EXTRASENSORY perception (ESP), I have learned the hard way, more times than I care to admit, is not a gift married couples receive when they wed.
One of the first times I discovered this was when I tripped over a beanbag on a loungeroom floor and accused my then-wife of having either put it there or of not removing it. Little did I realise she had no idea that I would even attempt to walk over it! How could she not see this? … that was over twenty-five years ago.
Then only recently, in helping load the car with shopping, I shinned the tow bar on the car. Writhing in pain I was so tempted to sound off at my wife for having put the trolley so close to it. Of course, she had no idea that I’d approach the task from that side. But shouldn’t she have read my mind? As I surveyed the day, this was the third of such events where I caught myself seriously wondering why her ESP was not only failing, but non-existent! Why was she deliberately trying to harm me like this?
ESP is like a sixth sense that would be really helpful in marriage where communication failures occur multiple times daily.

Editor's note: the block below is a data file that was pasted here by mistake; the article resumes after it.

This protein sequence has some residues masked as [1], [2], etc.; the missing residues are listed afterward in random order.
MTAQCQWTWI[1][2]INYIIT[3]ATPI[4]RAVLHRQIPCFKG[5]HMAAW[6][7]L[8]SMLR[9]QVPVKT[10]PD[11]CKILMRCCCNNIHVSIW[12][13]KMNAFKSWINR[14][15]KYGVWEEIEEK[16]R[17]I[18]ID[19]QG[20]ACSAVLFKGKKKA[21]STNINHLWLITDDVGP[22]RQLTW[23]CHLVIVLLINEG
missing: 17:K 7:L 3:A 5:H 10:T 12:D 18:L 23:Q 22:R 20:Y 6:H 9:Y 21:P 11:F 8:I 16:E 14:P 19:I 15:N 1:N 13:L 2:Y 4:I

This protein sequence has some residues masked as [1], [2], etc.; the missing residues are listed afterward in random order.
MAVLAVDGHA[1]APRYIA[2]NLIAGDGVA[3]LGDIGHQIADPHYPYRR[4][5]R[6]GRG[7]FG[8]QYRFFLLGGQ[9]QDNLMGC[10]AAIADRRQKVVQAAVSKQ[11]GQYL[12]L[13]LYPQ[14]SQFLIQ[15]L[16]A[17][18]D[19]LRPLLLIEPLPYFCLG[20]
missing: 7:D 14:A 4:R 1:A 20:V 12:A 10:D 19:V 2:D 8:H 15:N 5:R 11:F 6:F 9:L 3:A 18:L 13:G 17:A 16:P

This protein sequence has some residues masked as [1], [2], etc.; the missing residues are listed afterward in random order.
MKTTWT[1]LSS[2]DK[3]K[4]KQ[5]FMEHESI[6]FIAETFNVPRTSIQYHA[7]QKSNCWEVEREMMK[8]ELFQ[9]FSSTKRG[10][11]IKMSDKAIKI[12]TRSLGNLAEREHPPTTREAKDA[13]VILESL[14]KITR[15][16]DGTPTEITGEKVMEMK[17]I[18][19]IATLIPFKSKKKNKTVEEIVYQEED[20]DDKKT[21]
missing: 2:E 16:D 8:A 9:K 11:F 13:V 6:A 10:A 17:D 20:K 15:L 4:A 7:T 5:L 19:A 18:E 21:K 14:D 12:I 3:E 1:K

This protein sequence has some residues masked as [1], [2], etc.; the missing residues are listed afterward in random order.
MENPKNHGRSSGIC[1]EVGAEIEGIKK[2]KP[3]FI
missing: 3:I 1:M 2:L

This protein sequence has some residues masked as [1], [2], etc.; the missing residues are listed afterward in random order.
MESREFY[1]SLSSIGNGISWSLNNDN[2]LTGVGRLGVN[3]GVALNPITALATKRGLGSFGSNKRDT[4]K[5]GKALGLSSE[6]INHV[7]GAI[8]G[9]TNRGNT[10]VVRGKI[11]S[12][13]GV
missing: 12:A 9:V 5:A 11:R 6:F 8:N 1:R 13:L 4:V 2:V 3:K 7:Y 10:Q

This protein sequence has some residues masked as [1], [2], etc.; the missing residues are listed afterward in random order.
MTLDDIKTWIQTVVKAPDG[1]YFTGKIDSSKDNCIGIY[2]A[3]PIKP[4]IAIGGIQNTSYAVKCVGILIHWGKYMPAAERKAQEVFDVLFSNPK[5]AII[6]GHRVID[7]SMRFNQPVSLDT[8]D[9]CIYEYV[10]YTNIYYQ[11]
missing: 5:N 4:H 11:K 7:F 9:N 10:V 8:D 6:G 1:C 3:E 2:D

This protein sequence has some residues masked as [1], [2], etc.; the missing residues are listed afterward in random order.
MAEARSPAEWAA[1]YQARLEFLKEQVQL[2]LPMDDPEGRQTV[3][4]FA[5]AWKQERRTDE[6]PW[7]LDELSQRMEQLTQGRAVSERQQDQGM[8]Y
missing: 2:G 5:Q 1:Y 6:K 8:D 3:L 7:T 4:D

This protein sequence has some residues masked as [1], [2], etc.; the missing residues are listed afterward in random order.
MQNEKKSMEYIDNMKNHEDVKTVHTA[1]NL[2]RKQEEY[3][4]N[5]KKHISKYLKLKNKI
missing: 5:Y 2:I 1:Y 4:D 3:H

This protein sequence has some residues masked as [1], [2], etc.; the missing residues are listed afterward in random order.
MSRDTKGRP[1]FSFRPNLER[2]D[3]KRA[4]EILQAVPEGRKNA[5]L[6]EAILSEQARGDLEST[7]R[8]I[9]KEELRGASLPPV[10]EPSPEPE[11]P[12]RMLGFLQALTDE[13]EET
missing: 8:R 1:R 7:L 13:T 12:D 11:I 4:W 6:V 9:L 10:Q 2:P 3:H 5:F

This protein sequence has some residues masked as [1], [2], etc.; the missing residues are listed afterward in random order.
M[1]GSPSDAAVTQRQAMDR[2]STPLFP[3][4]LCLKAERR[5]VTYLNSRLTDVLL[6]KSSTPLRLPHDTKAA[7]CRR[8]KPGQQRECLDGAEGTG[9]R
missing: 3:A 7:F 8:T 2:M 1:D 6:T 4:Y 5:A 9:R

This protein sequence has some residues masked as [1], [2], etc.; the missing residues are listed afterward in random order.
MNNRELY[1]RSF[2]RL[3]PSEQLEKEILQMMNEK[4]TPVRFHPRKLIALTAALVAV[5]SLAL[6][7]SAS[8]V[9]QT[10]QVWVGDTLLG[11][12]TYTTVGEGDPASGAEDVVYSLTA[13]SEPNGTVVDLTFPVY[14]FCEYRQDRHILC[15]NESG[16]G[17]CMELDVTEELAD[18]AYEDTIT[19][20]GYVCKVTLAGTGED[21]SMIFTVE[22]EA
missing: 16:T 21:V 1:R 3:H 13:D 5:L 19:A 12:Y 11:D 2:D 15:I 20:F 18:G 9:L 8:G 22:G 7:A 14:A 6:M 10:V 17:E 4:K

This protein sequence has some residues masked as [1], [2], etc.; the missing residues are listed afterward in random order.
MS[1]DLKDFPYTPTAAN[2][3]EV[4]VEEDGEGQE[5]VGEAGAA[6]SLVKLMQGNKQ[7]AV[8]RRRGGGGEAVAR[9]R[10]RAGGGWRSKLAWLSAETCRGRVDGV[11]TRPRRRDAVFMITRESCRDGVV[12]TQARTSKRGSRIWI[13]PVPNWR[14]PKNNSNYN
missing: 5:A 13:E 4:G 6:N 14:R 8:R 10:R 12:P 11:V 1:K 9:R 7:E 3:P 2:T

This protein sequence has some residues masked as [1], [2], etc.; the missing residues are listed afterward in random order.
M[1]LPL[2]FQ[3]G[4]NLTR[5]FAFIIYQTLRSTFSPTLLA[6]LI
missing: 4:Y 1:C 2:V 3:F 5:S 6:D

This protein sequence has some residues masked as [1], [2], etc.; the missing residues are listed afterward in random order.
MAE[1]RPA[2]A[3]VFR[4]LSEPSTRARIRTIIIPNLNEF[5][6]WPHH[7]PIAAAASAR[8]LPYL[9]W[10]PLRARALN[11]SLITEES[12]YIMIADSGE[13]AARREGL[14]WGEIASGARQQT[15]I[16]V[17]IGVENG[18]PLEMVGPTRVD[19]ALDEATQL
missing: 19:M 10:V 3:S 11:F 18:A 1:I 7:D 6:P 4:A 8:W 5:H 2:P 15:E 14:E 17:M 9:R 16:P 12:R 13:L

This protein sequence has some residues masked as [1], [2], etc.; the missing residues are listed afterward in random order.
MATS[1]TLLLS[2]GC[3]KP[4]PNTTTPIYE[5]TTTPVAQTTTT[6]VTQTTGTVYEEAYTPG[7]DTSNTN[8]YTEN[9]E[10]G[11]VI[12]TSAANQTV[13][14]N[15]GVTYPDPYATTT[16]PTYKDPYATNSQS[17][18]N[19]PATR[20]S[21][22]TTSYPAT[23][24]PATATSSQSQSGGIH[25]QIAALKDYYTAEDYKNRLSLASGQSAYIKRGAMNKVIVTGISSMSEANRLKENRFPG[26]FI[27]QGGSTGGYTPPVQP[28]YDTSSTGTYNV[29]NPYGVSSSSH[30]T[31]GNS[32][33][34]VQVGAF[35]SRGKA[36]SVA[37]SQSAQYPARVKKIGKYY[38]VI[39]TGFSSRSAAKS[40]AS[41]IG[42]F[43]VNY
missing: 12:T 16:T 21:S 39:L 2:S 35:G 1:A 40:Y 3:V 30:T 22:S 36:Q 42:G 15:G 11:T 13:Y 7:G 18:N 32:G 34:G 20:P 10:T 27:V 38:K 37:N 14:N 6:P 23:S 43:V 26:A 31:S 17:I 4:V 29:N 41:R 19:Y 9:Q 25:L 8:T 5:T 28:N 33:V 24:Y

The fact is living with another person makes for efficiencies at times that can lead us to think we’re advantaged. Those very same dynamics conspire against us, however, when one or both assume something of the other, that something was communicated and wasn’t, or where expectations are just plain unrealistic.
It happens. In the common marriage it happens a lot. And it’s the straw that breaks the camel’s back.
When we rediscover the folly in expecting our marriage partner to exercise ESP, we begin to own our own errors, and instead of seeking an apology, we begin to seek their forgiveness.
Marital success is due mostly to the nurtured ability to practice the overlooking of offenses.